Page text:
Wednesday, July 18, 2012

A Double Dose of Schubert at Humboldt, Day Two

The Schubert Trout Quintet is a very famous and beautiful piece of music. Orchestral bass players often get to play it--or you may even say HAVE to play it--to satisfy the cravings of other musicians to play along with the biggest member of the string family.

Well, luckily, I LOVE the piece. I've already had two runs through it--and it's only Wednesday early morning.

The Piano Quintet in A major (Trout is really its nickname) is called that because it's based on a song Schubert wrote about the sad tale of a fish who struggles with the fisherman and dies (that's the thumbnail description). In reality, it is an achingly beautiful piece that gives a pianist and one representative from each member of the string family a workout.

My group met about 9 a.m. in our practice room to start. I was a little miffed because I had climbed the stairs to grab my bass, carried it all the way down to our morning meeting spot, only to find out that my assigned room was across the hall from my locker! Back up the stairs I went.

We quickly got down to business and the lovely sounds of the piece wafted through the room. After around 45 minutes, Daniela, our coach arrived. She did what good coaches do, and helped us identify areas we needed to work on (namely, all of it!). We selected the first movement and had to make a cut to get it down to a five-minute playing time. Then, we worked on the rough patches, and especially on the usual goal--playing well together.

We had no problem as people--I had a nice group-as I always seem to have. One of the many wonderful things about playing for five days in a row is that you get a different set of new friends each day. In this case, I had already played with two of the members and two were new to me. We worked through the piece in two morning and one afternoon practice sessions, broken up by our a.m. coffee break and lunch.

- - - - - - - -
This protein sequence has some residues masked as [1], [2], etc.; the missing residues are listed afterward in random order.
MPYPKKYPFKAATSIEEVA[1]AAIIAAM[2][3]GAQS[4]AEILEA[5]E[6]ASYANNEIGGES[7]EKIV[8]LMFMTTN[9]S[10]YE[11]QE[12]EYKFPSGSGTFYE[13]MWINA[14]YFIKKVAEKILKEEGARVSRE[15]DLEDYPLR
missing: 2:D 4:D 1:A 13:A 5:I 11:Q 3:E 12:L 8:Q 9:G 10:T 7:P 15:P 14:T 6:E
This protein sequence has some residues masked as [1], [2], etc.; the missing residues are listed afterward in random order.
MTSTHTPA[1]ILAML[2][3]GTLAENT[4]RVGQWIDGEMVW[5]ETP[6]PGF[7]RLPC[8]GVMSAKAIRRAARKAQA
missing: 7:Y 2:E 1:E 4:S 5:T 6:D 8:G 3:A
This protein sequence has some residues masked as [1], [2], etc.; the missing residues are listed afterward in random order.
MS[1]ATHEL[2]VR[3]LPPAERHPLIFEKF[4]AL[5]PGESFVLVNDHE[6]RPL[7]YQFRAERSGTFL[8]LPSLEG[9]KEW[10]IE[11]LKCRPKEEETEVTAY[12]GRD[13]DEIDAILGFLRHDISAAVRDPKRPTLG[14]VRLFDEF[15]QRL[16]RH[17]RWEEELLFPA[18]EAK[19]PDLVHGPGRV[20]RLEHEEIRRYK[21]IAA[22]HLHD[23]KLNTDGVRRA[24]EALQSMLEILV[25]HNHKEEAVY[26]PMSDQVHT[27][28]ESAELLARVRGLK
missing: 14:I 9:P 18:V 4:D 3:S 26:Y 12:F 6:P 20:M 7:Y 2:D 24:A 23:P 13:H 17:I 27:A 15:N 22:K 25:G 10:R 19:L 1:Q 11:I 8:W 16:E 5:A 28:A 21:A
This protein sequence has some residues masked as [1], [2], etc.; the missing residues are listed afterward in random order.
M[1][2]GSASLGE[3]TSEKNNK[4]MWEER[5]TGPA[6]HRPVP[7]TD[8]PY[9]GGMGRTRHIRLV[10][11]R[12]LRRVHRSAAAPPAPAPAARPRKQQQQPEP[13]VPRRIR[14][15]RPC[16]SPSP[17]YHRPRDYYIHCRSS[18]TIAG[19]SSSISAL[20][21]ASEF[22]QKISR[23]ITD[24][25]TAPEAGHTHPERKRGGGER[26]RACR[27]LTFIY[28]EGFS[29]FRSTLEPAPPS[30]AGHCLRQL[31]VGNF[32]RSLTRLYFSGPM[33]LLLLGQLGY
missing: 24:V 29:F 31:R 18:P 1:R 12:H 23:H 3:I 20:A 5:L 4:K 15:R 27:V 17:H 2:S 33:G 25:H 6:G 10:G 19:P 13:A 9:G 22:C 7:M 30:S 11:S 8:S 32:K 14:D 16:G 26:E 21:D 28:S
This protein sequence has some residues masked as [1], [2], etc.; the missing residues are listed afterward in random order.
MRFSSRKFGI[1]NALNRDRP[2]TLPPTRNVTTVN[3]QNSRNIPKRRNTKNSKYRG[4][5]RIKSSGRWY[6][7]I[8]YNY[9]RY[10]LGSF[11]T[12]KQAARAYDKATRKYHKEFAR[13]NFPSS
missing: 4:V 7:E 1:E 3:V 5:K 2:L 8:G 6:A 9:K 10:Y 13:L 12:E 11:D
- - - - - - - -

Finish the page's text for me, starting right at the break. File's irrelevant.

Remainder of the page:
Strange for July--even in Northern California--was genuine rain--so our breaks were inside. I wore my porous and absorbent Levi jacket, but seemed to fare fine--it was not windy or particularly cold, so it just felt refreshing.

The joys of chamber music are great--if you like that kind of thing. We worked hard, but saw, over the day, our performance pick up speed, lock together, and by the end we were pretty happy that we had it down well. We drew the absolute final performance of the day, so we played after dinner. I wasn't sure I'd like that, but I had heard so much fine music by our turn that I was really in the mood.

After a brief reconnection before the evening session--and a few minutes in the green room, we stood backstage waiting, listening to a finely rendered trio just ahead of us on the other side of the curtain. Then, we strolled onto the stage for our turn.

It's funny that the stage looks far away from the seats but the people look close when you're up there. I glanced out briefly, but spent most of my time and attention on my music stand--and feeling my fingers on the familiar fingerboard of my bass as I listened and played along with our group. Nana, our violinist, counted us in and off we went!

The bass part has some wonderful half and whole note runs that flow below the more active melody parts that are incredibly enjoyable to play. One section, in the middle, is a piano solo, and I like to sing along with the part. One of my colleagues noticed this and teased me about it later (in a good-natured way, of course). Sorry, it's the Trout, and I can't help myself.

After our successful performance (we came back for a second set of bows), I went right behind the stage to a practice room to tackle Schubert's Octet. In this case, we played as a tiny orchestra, with violin, viola, cello, bass as well as oboe, bassoon, clarinet and horn (is that right?).

The piece is fairly long and twists and turns through slow and fast sections, but other than a few stops to re-sync ourselves, it flowed along nicely. I was pleased that all the players sounded good--and seemed to be having as much fun as I was. By around 10 p.m. we played the final notes, and smiles broke out everywhere. We had made it--and topped off another fine day of chamber music.

Then--two hours of drinking and snacking in the dorm meeting room. Ah, the college life!

No comments: